OMG! FDR! BBQ!

fdr-dtPaul McGann, in a talk to the Cambridge Union Society, mentioned that production just started on a sequel to the Five(ish) Doctors Reboot! If I wasn’t at work right now, I’d be squealing.

Oh. Em. Gee.

(Okay, enough with the silly fangirly jargon. I’m too old for this. Except I am so totally a fangirl.)

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The music of the Doctor

Doctor-Who-Music-of-the-SpheresOne thing that has always enchanted me about the Tenth Doctor is how the showrunners incorporated the theme of music throughout his run. I’m not sure how obvious it is, but music has been a big part of how he was presented all the way through. Let’s take a look at how they used music to further tell his story. (Here are lyrics to all the songs mentioned, if you’d like to check them out.)

  • It starts during his very first full episode, “The Christmas Invasion,” when “Song for Ten,” sung by Tim Phillips, is played during his outfit selection scene and the Christmas dinner. The song clearly refers to the the beginning of his life and his love for Rose.
  • Then, in “The Runaway Bride,” just after Rose is torn from him, the Doctor watches over Donna at her wedding reception while the DJ plays “Love Don’t Roam.” While the singer is singing about being a traveler and wanting to settle down with the woman he loves, the Doctor sees a blond woman dancing and thinks about Rose.
  • In “Gridlock,” the drivers sing, “Abide with Me.” While this is a Christian hymn, the lyrics are symbolic of the Doctor, too: “helper of the helpless,” “O Thou who changest not, abide with me.”
  • In “Daleks in Manhattan,” Talullah sings, “My Angel Put the Devil in Me.” It’s about the singer falling in love with the angel, and I believe it’s meant to refer to Martha, as the singer does not get the angel in the end. This song is also notable as the first time an original song was performed onscreen in Doctor Who.
  • In “Human Nature,” the boys sing “To Be a Pilgrim.” Another Christian hymn, it serves a double purpose of referring to the battle the boys fight in later in the episode and foreshadowing the Doctor’s encounter with the Master at the end of the season.
  • In “Voyage of the Damned,” the entertainer on the stage sings “The Stowaway,” another original song. The song is about a stowaway that the singer meets and dances with, but who is looking for his love and hopes to be with her on Christmas day. This is again about the Doctor, who is the stowaway in the episode, and it foreshadows the return of Rose at the end of the season.
  • In “Planet of the Ood”, there’s the “Song of Captivity and Freedom,” sung by the Ood while they’re enslaved and then after they’re freed. In the song, the Ood refer to the Doctor as their salvation.
  • Throughout series 4, the prophecy of the Doctor’s death is phrased very specifically: his “song” is ending. This Doctor’s life is music.
  • Then, in The End of Time, there’s “Vale Decem,” which begins when Ood Sigma tells the Doctor that they will sing him to his sleep. The lyrics bid farewell to the Tenth Doctor, thanking him and telling him to lay down his burden, and that he’s not alone.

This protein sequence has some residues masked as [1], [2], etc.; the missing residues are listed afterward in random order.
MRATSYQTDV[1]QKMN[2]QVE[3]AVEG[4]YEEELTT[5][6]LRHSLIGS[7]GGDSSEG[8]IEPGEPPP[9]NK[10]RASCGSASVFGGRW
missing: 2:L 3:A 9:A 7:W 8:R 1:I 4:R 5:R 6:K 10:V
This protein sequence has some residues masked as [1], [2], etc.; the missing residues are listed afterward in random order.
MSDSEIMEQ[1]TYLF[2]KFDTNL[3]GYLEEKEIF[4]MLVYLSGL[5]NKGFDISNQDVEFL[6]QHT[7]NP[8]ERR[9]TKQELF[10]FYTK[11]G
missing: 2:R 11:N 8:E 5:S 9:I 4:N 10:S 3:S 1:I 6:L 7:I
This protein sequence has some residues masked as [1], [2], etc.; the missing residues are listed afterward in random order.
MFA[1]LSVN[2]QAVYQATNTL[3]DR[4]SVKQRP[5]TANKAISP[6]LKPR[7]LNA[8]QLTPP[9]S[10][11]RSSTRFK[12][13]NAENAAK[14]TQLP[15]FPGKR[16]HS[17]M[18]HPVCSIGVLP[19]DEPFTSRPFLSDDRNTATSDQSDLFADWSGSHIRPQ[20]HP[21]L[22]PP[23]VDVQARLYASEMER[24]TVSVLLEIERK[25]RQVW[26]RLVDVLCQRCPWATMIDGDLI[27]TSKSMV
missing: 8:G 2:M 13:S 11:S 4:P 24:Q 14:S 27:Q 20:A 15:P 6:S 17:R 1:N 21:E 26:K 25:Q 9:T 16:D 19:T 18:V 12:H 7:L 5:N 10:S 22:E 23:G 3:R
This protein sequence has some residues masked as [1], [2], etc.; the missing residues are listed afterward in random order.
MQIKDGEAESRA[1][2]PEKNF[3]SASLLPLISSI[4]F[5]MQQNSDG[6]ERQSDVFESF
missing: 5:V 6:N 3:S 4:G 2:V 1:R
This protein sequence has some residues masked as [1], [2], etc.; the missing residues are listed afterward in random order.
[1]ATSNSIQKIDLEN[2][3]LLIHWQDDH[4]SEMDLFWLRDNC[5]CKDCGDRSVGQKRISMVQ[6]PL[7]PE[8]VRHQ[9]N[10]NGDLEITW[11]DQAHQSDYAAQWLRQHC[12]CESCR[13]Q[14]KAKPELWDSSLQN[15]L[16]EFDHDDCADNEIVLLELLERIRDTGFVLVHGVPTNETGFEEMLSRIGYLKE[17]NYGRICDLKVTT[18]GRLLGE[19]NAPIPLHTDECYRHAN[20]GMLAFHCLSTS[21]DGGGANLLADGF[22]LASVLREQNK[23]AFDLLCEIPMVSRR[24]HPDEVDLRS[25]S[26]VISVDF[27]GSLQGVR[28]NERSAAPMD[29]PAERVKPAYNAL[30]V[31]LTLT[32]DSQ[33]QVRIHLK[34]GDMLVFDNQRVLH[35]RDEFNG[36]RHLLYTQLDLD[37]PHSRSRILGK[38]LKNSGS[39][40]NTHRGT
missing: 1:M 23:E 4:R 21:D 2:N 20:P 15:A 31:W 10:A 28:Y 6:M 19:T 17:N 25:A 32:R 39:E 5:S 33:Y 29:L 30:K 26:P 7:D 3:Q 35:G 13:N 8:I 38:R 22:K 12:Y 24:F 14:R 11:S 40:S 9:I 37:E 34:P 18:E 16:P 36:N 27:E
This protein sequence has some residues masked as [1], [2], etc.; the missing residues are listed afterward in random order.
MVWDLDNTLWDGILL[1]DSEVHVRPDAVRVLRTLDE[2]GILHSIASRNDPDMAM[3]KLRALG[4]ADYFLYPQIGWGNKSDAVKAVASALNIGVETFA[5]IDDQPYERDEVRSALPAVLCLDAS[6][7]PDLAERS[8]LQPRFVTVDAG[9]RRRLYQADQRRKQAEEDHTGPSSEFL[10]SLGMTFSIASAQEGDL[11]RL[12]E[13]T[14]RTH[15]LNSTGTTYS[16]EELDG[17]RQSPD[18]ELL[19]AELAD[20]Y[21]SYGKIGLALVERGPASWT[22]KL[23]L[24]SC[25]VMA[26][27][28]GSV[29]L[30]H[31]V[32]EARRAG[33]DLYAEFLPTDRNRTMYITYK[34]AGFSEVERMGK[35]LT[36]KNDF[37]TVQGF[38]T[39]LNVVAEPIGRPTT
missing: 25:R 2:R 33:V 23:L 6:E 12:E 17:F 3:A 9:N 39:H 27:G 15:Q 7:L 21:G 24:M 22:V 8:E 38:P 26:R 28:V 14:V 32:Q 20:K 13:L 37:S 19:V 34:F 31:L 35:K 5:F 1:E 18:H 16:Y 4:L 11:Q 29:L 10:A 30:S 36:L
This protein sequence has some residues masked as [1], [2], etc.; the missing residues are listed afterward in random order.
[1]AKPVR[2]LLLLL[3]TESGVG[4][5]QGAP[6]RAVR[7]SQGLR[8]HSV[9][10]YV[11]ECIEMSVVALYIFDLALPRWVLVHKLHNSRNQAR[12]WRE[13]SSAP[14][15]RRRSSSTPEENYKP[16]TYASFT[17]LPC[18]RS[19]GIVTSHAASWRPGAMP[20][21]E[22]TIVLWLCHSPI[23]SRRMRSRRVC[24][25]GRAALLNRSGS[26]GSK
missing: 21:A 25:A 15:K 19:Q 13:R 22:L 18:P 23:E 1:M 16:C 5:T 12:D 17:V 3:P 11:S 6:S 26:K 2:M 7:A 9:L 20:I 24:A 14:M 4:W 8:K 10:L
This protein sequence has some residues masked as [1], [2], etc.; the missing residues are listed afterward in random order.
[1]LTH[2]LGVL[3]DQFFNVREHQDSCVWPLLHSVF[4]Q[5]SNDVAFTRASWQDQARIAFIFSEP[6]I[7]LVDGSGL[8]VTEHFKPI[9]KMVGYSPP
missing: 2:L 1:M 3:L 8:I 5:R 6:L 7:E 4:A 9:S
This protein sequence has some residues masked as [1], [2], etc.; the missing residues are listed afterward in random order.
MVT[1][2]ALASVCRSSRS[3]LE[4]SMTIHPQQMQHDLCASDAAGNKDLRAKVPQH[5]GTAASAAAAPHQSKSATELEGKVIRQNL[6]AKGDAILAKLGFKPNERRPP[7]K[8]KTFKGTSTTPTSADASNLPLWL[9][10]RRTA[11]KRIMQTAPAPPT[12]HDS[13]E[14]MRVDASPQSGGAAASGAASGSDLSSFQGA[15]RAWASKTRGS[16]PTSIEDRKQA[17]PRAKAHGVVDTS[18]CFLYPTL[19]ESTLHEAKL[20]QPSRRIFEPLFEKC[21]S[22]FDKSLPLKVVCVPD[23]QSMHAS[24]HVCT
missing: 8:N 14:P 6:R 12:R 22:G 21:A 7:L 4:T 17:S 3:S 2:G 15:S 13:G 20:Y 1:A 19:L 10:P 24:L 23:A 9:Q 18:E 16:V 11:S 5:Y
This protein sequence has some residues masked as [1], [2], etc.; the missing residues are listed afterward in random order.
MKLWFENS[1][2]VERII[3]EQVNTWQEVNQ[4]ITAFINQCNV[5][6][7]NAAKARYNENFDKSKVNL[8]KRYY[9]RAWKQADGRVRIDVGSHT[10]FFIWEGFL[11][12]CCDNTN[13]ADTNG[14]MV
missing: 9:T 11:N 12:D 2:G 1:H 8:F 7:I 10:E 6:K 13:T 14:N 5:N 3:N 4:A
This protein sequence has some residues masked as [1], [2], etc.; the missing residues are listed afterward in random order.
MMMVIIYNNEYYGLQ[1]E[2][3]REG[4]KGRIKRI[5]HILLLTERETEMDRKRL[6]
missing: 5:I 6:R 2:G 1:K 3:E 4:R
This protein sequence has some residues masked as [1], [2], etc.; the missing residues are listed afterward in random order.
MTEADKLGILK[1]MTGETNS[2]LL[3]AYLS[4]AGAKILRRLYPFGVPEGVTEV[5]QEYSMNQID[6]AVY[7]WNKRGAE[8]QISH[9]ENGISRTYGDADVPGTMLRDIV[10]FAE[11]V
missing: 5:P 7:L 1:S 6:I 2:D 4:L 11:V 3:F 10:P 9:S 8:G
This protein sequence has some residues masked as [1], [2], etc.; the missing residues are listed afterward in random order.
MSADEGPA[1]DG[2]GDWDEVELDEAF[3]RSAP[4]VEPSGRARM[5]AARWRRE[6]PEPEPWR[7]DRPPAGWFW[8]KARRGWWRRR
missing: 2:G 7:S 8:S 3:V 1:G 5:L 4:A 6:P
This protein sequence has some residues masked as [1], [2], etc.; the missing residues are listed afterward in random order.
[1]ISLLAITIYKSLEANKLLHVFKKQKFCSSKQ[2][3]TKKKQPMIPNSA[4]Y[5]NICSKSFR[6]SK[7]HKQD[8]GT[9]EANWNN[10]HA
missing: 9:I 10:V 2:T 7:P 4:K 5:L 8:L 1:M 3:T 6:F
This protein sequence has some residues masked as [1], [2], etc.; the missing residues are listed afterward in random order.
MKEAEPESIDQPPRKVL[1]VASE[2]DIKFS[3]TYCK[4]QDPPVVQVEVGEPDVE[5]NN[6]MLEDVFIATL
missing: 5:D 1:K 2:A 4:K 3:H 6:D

And then, of course, there’s “The Music of the Spheres,” the short video that was played during the Doctor Who Prom (the BBC National Orchestra concert) in 2008. While the 2010 and 2013 Doctor Who Proms both had short videos featuring the Eleventh Doctor, the plots of those videos were adventures. The Tenth Doctor’s video in 2008 had him talk to the audience about music, and he composes a piece which he has the orchestra perform on stage. (The quality of that piece, at least to human ears, is rather questionable.) So, the Tenth Doctor has some direct connection to music that most of the other incarnations don’t.

(As a side note, there’s only one indication that I can think of that the Tenth Doctor was skilled as playing music, and that’s from “The Girl in the Fireplace.” When he returns and subsequently meets adult Reinette for the first time, he plays a brief but pretty arpeggio on her harp. He must be a skilled harpist to do this, because an unskilled person would not be able to easily pick out the correct strings to strike and play them well. Of course, this could be a retained prior skill rather than a specific interest of the Tenth Doctor, as the Fifth Doctor had previously demonstrated his ability to play the harp in “The Five Doctors.”)

In the classic series, the music was kept carefully in the background (except for the Second Doctor’s recorder music), and during the Eleventh Doctor’s run, if there are any songs with lyrics, they are very few and far between. To be honest, I’ve been listening to the music for the Eleventh Doctor’s seasons for the past week and am still becoming familiar with it, but so far there are only two instances of music with lyrics in his run, “Abigail’s Song” from “A Christmas Carol” and “The Long Song” from “The Rings of Akhaten,” and neither song is about the Doctor. There is a minisode that shows that the Eleventh Doctor runs off at night to play euphonium in a band, but it’s the only direct mention of music that I can think of.

I’m very fond of symbolism, when it’s done well, and the inclusion of this musical theme to his life adds an interesting note to the Tenth Doctor’s run, making it very different from all of the others. It’s actually rather subtle, as you don’t really realize how much music appears in the episodes until you list it all out, and then it’s tied up at the end with the poetic references to the Doctor’s song.